The typical dimensions of the operating surface 89 of a record head are as follows:
Length L89 is 0.118";
Width W89 is 0.0024";
Radius is 0.40"; and
Gap 91 is 0.000018".
The typical dimensions of the operating surface 89 of a playback head would be the same, except as follows:
Width W89 is 0.0016"; and
Gap 91 is 0.000012".
A non-magnetic stabilizer block 93 includes a flat, highly polished, air bearing surface 95, which is substantially smaller than the disk 3 to permit such surface to slightly penetrate into the nominal plane P of the disk, preferably a distance within the range of 0.001"-0.004", as shown in FIGS. 6 and 7. When used, for example, with a disk 3 that has a diameter of 3.0", the length L95 and the width W95 of the air bearing surface 95 may be 0.350" and 0.250", respectively. The air bearing surface 95 surrounds an elongate opening 97 to a negative pressure cavity 99 in the block 93. The cavity 99 contains the magnetic head 85, which is disposed in the cavity with its respective sides 101 spaced from the steep walls 103 of the cavity. As shown in FIGS. 6 and 7, the cavity 99 is defined by a hole in the block 93 that is sealed at an end remote from the elongate opening 97 by a non-magnetic potting compound 105, such as epoxy. The compound seal 105 supports the shoe 87, on which the head 85 is fixed, to locate the magnetic gap 91 of the head at the elongate opening 97, in substantially coplanar relation with the air bearing surface 95. This permits a small portion of the operating surface 89 of the head, on either side of the magnetic gap 91, to penetrate into the nominal plane P of the disk 3 jointly with the air bearing surface 95.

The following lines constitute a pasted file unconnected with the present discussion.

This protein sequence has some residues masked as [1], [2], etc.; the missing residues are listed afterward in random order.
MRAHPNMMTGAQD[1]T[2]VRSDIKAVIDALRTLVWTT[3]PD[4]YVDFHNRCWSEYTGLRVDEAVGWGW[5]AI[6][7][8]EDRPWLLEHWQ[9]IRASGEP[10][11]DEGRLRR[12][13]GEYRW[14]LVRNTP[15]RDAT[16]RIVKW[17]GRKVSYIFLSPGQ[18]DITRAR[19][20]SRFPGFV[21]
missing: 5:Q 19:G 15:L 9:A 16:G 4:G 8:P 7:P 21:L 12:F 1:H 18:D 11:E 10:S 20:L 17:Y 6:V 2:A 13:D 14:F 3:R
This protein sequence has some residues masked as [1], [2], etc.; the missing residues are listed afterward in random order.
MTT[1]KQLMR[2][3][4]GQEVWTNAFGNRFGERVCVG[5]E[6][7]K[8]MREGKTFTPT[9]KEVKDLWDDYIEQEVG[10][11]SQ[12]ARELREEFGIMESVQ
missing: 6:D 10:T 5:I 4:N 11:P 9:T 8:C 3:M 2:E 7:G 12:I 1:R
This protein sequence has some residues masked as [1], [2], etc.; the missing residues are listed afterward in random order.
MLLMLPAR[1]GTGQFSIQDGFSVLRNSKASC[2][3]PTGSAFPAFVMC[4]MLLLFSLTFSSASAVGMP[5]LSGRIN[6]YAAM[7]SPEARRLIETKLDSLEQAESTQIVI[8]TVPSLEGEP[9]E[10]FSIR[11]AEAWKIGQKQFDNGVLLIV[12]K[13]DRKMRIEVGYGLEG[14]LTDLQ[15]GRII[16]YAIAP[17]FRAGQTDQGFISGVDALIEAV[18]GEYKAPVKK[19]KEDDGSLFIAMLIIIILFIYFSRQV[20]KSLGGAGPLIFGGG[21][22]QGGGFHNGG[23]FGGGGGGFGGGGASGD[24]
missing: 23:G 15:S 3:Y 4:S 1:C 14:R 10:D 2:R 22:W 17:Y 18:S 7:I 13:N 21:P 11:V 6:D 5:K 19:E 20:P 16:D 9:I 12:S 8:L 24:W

When the stabilizer block 93 is received in the pair of registered openings 31 and 45 in the envelope 21 and the housing 35 of the cartridge 1, to permit the air bearing surface 95 and the head gap 91 to jointly access the magnetic surface 5 of the disk 3, means, not shown, connected to the block limit penetration of the air bearing surface and the head gap to slightly (e.g., 0.001"-0.004") into the nominal plane P of the disk. Then rotation of the disk 3 in the direction R at a relatively fast speed (e.g., 60 revolutions per second) to move successive radial portions of the disk over the air bearing surface 95 and the elongate opening 97 to the cavity 99 will remove air from the cavity, causing the formation of a negative or low pressure in the cavity. The negative pressure generates a pull down force on each portion of the rotated disk 3 as such portion is moved over the elongate opening 97, which will momentarily deflect that portion lightly into contact with the head gap 91 and the operating surface 89 adjacent the head gap, as shown in FIGS. 6 and 7. The air bearing surface 95 will stabilize each portion of the rotated disk 3 by damping out any flutter before the negative pressure at the opening 97 pulls such portion into contact with the head gap 91, thereby ensuring a stable and intimate head-to-disk magnetic coupling.